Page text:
Matt Davies rounds up 2020 and hands out our alternative awards for the year, with Alexander Povetkin vs Dillian Whyte, Joe Joyce and Katie Taylor all featuring
As a highly turbulent year has now ended, it’s time to reflect on 12 months of boxing that will never be forgotten. In a time of fear and uncertainty, boxing has survived a spell on the sidelines and come back with a bang, albeit largely without the fans. And though we look forward to what will hopefully be a better 2021, it’s only right to look back at some standout moments from 2020.
Upset of the Year: Anthony Yarde defeated by Lyndon Arthur
We start with a frankly bizarre bout, in which world-level prospect Anthony Yarde fell to a split-decision defeat to light-heavyweight Commonwealth champion Lyndon Arthur, who moved to 18-0 with victory. Though suffering his first professional defeat to the experienced Sergey Kovalev in 2019, Yarde answered a lot of questions with a highly encouraging performance in a hostile atmosphere in Chelyabinsk, Russia. The Brit seemingly proved that, experience aside, he was a top-level fighter in the making. And after two bounce-back TKO wins against Diego Jair Ramirez and Dec Spelman, Arthur was mostly expected to be no more than another step in the rebuild. That was not to be the case, however. Instead, Arthur’s jab proved problematic for the 29-year-old, who appeared oddly cautious in his approach. Perhaps with the gas tank in mind, it was only in the 12th and final round Yarde mounted his first prolonged attack, in which he nearly spared the judges their duties. Instead, it went to the scorecards, with Yarde’s reaction to Arthur’s hand being raised nothing short of alarming. Initially describing the result as a “robbery”, Yarde refused to accept the outcome and has since professed his desire for a rematch. Where 2021 could have seen a return to elite level for Yarde, he’s now set for another rebound mission. Many believe he needs to move away from current trainer Tunde Ajayi, and though Yarde has hinted that changes will be made, the specifics remain to be seen.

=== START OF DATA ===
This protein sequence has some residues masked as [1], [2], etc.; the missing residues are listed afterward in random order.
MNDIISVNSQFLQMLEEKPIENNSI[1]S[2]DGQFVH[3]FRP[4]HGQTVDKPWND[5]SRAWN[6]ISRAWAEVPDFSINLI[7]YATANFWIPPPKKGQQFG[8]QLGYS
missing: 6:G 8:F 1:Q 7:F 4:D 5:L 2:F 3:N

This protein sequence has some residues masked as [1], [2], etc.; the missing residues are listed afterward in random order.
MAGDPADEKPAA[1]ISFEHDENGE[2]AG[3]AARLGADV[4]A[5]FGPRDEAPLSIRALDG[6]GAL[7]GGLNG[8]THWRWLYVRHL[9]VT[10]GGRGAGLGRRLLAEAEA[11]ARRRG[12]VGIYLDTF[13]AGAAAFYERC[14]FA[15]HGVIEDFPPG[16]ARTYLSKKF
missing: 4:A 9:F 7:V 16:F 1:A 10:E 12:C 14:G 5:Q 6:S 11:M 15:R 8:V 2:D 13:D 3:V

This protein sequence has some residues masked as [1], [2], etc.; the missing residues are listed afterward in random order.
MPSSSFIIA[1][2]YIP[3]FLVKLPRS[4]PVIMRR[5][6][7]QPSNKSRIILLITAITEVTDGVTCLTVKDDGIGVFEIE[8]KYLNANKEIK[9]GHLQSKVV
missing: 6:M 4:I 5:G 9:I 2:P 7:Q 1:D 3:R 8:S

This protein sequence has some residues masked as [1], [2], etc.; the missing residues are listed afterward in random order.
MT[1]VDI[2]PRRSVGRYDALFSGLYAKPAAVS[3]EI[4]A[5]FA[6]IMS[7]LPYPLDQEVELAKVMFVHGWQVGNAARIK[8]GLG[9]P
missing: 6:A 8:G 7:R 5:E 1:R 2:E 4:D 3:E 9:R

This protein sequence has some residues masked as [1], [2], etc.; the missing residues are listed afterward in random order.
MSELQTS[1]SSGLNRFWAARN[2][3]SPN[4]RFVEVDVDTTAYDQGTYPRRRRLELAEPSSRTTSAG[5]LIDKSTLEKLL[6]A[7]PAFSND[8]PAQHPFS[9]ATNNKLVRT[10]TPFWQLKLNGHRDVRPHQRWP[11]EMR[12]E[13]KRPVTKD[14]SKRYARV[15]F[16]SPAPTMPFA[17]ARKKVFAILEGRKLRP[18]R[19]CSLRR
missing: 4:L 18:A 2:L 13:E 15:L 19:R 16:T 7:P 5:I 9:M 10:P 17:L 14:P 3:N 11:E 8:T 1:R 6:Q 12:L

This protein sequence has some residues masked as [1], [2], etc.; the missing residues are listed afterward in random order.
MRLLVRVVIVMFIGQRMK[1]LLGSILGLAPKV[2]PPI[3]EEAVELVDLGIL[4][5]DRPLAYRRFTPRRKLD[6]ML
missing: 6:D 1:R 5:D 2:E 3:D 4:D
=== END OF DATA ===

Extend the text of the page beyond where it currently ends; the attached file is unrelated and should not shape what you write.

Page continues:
Punch of the Year: Alexander Povetkin knocks out Dillian Whyte
There were two standout candidates in the Punch of the Year, the other coming in Gervonta Davis’ frightening knockout victory over former four-division champion Leo Santa Cruz. The American had threatened with the left hook while marginally on top in an even opening five rounds, but no one could have anticipated what was to come. Having previously never been knocked out, Santa Cruz was sent crashing to the canvas after a fierce left uppercut connected clean on the chin. The Mexican was out cold as Davis sent out a pertinent message to his super-featherweight rivals.
While Davis’ emphatic punch will be present in highlight reels for years to come, Alexander Povetkin’s stunning uppercut against Dillian Whyte comes out on top. The 41-year-old looked a sluggish shadow of his former self as Whyte floored him twice in the fourth round. The course of history changed in a split second, however, as Povetkin’s left hand in the fifth both catapulted him into title contention and robbed Whyte of his long-standing WBC mandatory position. With no fans present, the silence was deafening. Shock overcame Matchroom’s Fight Camp in an eerie encounter that once again shifted the landscape in the heavyweight division.
Statement Win of the Year: Teofimo Lopez defeats Vasyl Lomachenko
To be the best, you have to beat the best, something Teofimo Lopez certainly did this year. At just 23 years old, Lopez is already arguably one of the pound-for-pound best fighters in boxing after proving too big, strong and skilful for the usually masterful Vasyl Lomachenko. In just his 16th pro fight, the American added the WBA and WBO lightweight titles to his IBF belt. Lopez now stands at the top of a brimming lightweight division, with jaw-dropping bouts against the likes of Gervonta Davis and, more likely, Devin Haney hopefully to come sooner rather than later. Many will view Tyson Fury’s victory over Deontay Wilder as the win of the year, but Lopez announced himself to the world with a quite spectacular victory.